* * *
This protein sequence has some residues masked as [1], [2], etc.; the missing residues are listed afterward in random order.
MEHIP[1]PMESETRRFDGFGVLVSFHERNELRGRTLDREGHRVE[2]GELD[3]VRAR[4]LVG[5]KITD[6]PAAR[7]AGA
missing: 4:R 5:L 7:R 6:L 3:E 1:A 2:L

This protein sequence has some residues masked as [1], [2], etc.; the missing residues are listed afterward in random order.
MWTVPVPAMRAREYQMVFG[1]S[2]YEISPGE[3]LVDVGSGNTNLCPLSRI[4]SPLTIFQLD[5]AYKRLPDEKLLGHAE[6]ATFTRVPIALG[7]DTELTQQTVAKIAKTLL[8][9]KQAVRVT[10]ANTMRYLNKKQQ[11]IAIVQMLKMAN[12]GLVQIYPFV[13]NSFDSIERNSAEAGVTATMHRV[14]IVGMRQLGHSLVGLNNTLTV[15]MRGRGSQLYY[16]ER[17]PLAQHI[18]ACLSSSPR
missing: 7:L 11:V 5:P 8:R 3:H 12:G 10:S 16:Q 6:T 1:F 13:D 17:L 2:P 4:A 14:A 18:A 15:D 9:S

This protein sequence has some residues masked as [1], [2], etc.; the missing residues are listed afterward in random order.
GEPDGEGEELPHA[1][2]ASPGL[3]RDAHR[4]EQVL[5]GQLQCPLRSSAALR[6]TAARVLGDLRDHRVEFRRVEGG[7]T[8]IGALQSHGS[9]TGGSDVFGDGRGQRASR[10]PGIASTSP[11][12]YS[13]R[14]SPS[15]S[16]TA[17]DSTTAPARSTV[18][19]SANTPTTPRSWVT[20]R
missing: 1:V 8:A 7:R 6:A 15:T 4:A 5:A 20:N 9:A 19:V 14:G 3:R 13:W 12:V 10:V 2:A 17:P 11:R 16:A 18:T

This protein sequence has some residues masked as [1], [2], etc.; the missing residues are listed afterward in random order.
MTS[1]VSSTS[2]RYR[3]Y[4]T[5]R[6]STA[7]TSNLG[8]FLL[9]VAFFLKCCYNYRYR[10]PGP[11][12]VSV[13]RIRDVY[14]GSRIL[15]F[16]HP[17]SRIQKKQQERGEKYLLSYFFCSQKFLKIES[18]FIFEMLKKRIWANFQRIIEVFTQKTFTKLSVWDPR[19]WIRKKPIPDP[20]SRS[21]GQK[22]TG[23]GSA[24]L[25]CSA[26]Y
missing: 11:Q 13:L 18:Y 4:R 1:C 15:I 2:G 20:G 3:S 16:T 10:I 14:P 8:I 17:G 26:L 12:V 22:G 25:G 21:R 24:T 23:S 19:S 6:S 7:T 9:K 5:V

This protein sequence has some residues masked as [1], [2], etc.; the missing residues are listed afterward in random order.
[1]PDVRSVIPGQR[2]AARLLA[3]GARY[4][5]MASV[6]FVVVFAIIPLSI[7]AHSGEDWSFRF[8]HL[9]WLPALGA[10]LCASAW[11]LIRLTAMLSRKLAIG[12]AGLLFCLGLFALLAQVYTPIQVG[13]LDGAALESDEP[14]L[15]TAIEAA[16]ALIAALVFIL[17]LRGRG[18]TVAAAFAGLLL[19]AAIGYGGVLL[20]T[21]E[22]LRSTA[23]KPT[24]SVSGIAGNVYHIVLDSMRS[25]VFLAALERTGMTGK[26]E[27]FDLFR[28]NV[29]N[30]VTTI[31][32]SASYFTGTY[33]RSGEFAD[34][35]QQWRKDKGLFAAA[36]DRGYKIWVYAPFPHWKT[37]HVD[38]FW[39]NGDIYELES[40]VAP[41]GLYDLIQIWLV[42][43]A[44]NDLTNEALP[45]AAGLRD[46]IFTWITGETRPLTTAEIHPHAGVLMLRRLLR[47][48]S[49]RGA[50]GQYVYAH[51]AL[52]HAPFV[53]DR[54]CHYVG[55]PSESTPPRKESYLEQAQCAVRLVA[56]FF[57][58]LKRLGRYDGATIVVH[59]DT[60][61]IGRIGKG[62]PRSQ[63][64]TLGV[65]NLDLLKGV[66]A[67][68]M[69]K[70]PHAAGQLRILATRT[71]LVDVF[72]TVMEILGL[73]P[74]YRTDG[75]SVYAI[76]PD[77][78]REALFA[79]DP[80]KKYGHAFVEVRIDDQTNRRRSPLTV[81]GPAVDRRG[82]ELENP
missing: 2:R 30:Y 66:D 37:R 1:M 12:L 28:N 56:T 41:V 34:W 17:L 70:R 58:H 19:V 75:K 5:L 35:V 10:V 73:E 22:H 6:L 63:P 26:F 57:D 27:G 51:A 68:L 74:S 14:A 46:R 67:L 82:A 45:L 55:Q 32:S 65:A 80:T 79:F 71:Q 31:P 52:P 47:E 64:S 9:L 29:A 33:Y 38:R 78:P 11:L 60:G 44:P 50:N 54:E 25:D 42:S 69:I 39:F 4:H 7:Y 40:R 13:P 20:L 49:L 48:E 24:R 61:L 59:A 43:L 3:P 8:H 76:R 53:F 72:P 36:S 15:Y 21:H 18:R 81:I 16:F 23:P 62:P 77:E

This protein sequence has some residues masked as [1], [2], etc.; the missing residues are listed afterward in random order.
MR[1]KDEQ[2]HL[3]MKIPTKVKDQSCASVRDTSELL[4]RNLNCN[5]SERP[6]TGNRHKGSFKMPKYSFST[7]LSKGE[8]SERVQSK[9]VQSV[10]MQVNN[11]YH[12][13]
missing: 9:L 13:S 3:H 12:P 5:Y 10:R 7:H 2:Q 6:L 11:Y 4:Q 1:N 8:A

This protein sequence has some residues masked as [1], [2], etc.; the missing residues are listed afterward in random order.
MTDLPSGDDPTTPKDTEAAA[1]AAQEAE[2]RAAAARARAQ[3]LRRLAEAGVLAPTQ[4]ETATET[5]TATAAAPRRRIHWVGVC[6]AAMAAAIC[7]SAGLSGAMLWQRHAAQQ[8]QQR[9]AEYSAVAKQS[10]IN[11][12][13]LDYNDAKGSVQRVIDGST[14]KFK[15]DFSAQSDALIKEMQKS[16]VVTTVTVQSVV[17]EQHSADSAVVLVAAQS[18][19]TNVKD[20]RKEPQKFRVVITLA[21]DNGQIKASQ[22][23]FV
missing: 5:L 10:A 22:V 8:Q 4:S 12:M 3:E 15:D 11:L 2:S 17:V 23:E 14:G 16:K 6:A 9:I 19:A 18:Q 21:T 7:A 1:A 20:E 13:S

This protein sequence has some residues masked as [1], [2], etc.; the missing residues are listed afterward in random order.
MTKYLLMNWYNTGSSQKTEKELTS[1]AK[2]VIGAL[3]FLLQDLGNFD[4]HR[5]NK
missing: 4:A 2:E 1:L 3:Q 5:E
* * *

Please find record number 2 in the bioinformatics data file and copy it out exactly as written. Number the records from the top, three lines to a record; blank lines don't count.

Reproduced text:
This protein sequence has some residues masked as [1], [2], etc.; the missing residues are listed afterward in random order.
MWTVPVPAMRAREYQMVFG[1]S[2]YEISPGE[3]LVDVGSGNTNLCPLSRI[4]SPLTIFQLD[5]AYKRLPDEKLLGHAE[6]ATFTRVPIALG[7]DTELTQQTVAKIAKTLL[8][9]KQAVRVT[10]ANTMRYLNKKQQ[11]IAIVQMLKMAN[12]GLVQIYPFV[13]NSFDSIERNSAEAGVTATMHRV[14]IVGMRQLGHSLVGLNNTLTV[15]MRGRGSQLYY[16]ER[17]PLAQHI[18]ACLSSSPR
missing: 7:L 11:V 5:P 8:R 3:H 12:G 10:S 16:Q 6:T 1:F 13:D 17:L 2:P 4:A 14:A 18:A 15:D 9:S